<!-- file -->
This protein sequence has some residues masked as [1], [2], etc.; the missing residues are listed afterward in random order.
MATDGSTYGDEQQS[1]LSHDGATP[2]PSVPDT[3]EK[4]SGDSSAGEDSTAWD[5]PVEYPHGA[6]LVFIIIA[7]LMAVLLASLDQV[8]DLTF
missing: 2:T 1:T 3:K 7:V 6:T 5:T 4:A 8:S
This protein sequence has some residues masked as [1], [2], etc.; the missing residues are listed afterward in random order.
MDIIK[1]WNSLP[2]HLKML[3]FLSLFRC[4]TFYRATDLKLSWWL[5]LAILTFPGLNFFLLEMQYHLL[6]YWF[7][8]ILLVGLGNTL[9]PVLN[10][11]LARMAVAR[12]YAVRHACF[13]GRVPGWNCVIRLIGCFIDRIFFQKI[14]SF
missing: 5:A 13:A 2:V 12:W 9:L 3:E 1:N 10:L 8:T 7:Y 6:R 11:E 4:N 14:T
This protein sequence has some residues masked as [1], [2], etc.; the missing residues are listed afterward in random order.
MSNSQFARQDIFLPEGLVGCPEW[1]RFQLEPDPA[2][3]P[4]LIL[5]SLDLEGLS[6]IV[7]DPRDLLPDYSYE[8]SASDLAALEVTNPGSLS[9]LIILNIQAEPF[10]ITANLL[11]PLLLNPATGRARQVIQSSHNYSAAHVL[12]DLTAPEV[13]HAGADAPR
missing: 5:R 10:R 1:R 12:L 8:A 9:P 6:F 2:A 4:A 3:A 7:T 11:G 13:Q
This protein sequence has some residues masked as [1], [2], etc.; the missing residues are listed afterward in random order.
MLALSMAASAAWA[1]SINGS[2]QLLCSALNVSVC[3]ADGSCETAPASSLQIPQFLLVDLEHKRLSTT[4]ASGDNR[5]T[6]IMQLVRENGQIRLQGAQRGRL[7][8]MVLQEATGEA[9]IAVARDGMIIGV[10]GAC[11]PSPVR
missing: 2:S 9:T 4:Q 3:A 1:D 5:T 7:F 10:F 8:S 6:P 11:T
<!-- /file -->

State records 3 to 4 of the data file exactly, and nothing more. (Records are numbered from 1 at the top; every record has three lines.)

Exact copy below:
This protein sequence has some residues masked as [1], [2], etc.; the missing residues are listed afterward in random order.
MSNSQFARQDIFLPEGLVGCPEW[1]RFQLEPDPA[2][3]P[4]LIL[5]SLDLEGLS[6]IV[7]DPRDLLPDYSYE[8]SASDLAALEVTNPGSLS[9]LIILNIQAEPF[10]ITANLL[11]PLLLNPATGRARQVIQSSHNYSAAHVL[12]DLTAPEV[13]HAGADAPR
missing: 5:R 10:R 1:R 12:L 8:A 9:P 6:F 2:A 4:A 3:A 7:T 11:G 13:Q
This protein sequence has some residues masked as [1], [2], etc.; the missing residues are listed afterward in random order.
MLALSMAASAAWA[1]SINGS[2]QLLCSALNVSVC[3]ADGSCETAPASSLQIPQFLLVDLEHKRLSTT[4]ASGDNR[5]T[6]IMQLVRENGQIRLQGAQRGRL[7][8]MVLQEATGEA[9]IAVARDGMIIGV[10]GAC[11]PSPVR
missing: 2:S 9:T 4:Q 3:A 1:D 5:T 7:F 10:F 8:S 6:P 11:T